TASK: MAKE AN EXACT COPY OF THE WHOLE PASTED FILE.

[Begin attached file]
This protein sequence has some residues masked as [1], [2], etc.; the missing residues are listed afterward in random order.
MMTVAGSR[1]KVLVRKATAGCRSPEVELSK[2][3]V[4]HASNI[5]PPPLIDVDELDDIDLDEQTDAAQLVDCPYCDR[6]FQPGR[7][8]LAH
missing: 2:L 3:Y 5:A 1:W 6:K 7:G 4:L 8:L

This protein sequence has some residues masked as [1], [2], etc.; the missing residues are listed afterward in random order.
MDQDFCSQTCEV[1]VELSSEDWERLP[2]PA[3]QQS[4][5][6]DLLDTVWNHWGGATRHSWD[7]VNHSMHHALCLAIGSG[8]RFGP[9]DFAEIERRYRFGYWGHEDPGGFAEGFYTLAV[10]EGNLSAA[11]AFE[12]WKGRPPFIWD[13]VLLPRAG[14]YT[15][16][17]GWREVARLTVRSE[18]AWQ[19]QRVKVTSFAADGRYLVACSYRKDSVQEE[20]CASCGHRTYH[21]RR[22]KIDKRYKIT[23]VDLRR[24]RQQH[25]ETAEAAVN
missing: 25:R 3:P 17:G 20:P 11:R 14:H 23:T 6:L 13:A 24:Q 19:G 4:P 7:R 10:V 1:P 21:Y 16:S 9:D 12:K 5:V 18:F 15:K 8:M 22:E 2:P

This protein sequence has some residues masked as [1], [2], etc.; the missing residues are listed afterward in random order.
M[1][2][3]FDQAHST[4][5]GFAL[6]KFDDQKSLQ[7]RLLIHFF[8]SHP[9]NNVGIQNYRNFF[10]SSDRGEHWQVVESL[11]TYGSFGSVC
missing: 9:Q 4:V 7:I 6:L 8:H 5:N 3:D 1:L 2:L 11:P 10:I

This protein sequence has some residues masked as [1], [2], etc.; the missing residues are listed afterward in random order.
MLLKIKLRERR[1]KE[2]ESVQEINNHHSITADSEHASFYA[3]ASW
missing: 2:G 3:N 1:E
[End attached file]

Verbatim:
This protein sequence has some residues masked as [1], [2], etc.; the missing residues are listed afterward in random order.
MMTVAGSR[1]KVLVRKATAGCRSPEVELSK[2][3]V[4]HASNI[5]PPPLIDVDELDDIDLDEQTDAAQLVDCPYCDR[6]FQPGR[7][8]LAH
missing: 2:L 3:Y 5:A 1:W 6:K 7:G 4:L 8:L

This protein sequence has some residues masked as [1], [2], etc.; the missing residues are listed afterward in random order.
MDQDFCSQTCEV[1]VELSSEDWERLP[2]PA[3]QQS[4][5][6]DLLDTVWNHWGGATRHSWD[7]VNHSMHHALCLAIGSG[8]RFGP[9]DFAEIERRYRFGYWGHEDPGGFAEGFYTLAV[10]EGNLSAA[11]AFE[12]WKGRPPFIWD[13]VLLPRAG[14]YT[15][16][17]GWREVARLTVRSE[18]AWQ[19]QRVKVTSFAADGRYLVACSYRKDSVQEE[20]CASCGHRTYH[21]RR[22]KIDKRYKIT[23]VDLRR[24]RQQH[25]ETAEAAVN
missing: 25:R 3:P 17:G 20:P 11:R 14:H 23:T 6:L 13:A 24:Q 19:G 4:P 7:R 10:V 1:P 21:Y 16:S 9:D 12:K 5:V 18:F 15:K 8:M 22:E 2:P

This protein sequence has some residues masked as [1], [2], etc.; the missing residues are listed afterward in random order.
M[1][2][3]FDQAHST[4][5]GFAL[6]KFDDQKSLQ[7]RLLIHFF[8]SHP[9]NNVGIQNYRNFF[10]SSDRGEHWQVVESL[11]TYGSFGSVC
missing: 9:Q 4:V 7:I 6:L 8:H 5:N 3:D 1:L 2:L 11:P 10:I

This protein sequence has some residues masked as [1], [2], etc.; the missing residues are listed afterward in random order.
MLLKIKLRERR[1]KE[2]ESVQEINNHHSITADSEHASFYA[3]ASW
missing: 2:G 3:N 1:E